Saturday, 19 September 2009

Part I: GOD



EVANGELICALS believe that God the Father, Jesus Christ, and the Holy Spirit are three distinct parts, sometimes called persons, but one God. A common, though not perfect, comparison is an egg - although the egg shell, egg white, and egg yolk are three distinct parts, they form one egg. It's a concept that is impossible for humans, in their limited understanding, to fully comprehend.

MORMONS believe that God the Father, Jesus Christ, and the Holy Ghost are three separate and distinct individuals. God the Father and Jesus Christ both have bodies which are similar to human bodies, although perfected and superior in form.


EVANGELICALS believe that:

God is omnipotent - nothing exists that is contrary to God's supreme will, and there is no possibility of anything or any group of things ever growing strong enough to exist or behave contrary to God's supreme will. God allows free will, but if He decides to intervene, He can.

God is omnipresent - although it can be said that God's spirit sometimes leaves people or places, God is not confined to any particular places, nor bound by the aspect of travel. God's attention is everywhere at all times.

God is omniscient - nothing can be hidden from God. He knows everything there is to know.

God is eternal - God exists outside of time. In human temporal understanding, that means that God has always existed, exists now, and will exist forever. God is self-causing; no one created God, and in this timeless existence God is immutable - He does not simply exist eternally, but stays the same for all of eternity.

God is holy - God is set apart from His creation, and apart from the things that tarnish His creation. God is pure, blameless, and human minds cannot entirely comprehend Him.

God is infallible - God is absolutely trustworthy in every matter. There is no possibility of God doing something that goes against His nature. His power will never decrease; neither His attributes nor His personality will ever change.

In being these things, God is transcendent. There is no one like God, there never was anyone like God, and there never will be. He is beyond us. God is the creator of all existing things, be they physical or spiritual.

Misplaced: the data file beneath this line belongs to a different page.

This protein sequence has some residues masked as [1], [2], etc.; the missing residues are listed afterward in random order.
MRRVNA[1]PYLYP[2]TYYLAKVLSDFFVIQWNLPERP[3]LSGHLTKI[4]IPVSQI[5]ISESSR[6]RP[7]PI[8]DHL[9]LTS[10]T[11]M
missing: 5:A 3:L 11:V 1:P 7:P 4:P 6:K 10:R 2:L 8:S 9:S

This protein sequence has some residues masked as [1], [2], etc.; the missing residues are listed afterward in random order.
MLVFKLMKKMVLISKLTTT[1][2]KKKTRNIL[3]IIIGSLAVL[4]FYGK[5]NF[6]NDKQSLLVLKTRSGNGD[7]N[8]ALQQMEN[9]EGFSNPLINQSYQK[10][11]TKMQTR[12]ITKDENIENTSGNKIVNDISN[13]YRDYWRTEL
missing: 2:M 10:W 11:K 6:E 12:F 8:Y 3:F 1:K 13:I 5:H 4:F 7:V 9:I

MORMONS believe that:

God is omnipotent and omniscient. There are universal laws that God keeps. For example, the law that required someone to suffer on behalf of our sins. Whether God is the Creator of these laws or whether He simply keeps them is uncertain. Mormons will sometimes squabble about the details of this.

God is not omnipresent because He has physical form. However, His influence is omnipresent, which is where the Holy Ghost comes in. The Holy Ghost is an individual entity, but is also subject to God and allows Him, in a sense, to be omnipresent.

Mormons also believe God has transcended the human concept of time, and yet they do believe the statement, "As man is, God once was, as God is, man may become." They don't fully understand how this process works.

Mormons believe God manipulates matter through His power, which is essentially the Priesthood, although they're not sure what the exact process for doing so is. It may be a sort of telekinetic deal, moving it with "mere thought." Matter itself is eternal. God does not create something out of nothing, but rather organizes extant matter into the desired objects. Also, Mormons do aspire to become creators themselves, gods and goddesses, but they understand that they will be eternally subservient to God, similar to the way a child is always subservient to his or her father. We believe that we are part of a huge family and in that way connected to everybody else.

It should be noted that many aspects of the nature of God, including those discussed above, are debated hotly by Mormons. Though Mormons have been given, in great detail, the information necessary to obtain salvation, things that are not crucial to their salvation are not mentioned or discussed at any length in Scripture. Such things will be explained when they are necessary. This doesn't stop Mormons' ravenous curiosity, however.
One thing Mormons basically all agree on is that God the Father did in fact have a human experience not unlike the one everyone else has, and that people can aspire to become creators like Him.


EVANGELICALS believe that: